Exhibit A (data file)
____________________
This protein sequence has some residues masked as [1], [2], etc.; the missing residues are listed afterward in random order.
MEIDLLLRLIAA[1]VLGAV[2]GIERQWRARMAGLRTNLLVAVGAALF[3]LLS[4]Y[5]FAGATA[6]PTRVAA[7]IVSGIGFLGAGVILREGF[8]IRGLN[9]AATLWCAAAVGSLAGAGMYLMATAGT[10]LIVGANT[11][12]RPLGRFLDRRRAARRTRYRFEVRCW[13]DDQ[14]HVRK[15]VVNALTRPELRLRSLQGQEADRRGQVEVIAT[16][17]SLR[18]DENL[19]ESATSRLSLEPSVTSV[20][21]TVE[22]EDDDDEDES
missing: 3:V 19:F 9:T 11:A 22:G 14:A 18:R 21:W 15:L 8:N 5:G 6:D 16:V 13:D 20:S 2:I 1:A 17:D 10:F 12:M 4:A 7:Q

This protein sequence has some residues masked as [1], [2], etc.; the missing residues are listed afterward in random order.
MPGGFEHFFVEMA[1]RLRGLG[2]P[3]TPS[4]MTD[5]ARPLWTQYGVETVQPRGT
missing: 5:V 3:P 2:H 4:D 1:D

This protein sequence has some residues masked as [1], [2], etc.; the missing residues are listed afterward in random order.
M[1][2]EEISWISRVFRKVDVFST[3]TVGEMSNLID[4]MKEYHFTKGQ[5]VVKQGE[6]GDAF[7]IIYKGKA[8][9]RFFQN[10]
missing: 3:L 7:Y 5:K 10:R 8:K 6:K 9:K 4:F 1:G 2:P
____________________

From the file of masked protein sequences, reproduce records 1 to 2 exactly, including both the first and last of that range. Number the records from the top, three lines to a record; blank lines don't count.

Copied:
This protein sequence has some residues masked as [1], [2], etc.; the missing residues are listed afterward in random order.
MEIDLLLRLIAA[1]VLGAV[2]GIERQWRARMAGLRTNLLVAVGAALF[3]LLS[4]Y[5]FAGATA[6]PTRVAA[7]IVSGIGFLGAGVILREGF[8]IRGLN[9]AATLWCAAAVGSLAGAGMYLMATAGT[10]LIVGANT[11][12]RPLGRFLDRRRAARRTRYRFEVRCW[13]DDQ[14]HVRK[15]VVNALTRPELRLRSLQGQEADRRGQVEVIAT[16][17]SLR[18]DENL[19]ESATSRLSLEPSVTSV[20][21]TVE[22]EDDDDEDES
missing: 3:V 19:F 9:T 11:A 22:G 14:A 18:R 21:W 15:L 8:N 5:G 6:D 16:V 13:D 20:S 2:I 1:A 17:D 10:F 12:M 4:A 7:Q

This protein sequence has some residues masked as [1], [2], etc.; the missing residues are listed afterward in random order.
MPGGFEHFFVEMA[1]RLRGLG[2]P[3]TPS[4]MTD[5]ARPLWTQYGVETVQPRGT
missing: 5:V 3:P 2:H 4:D 1:D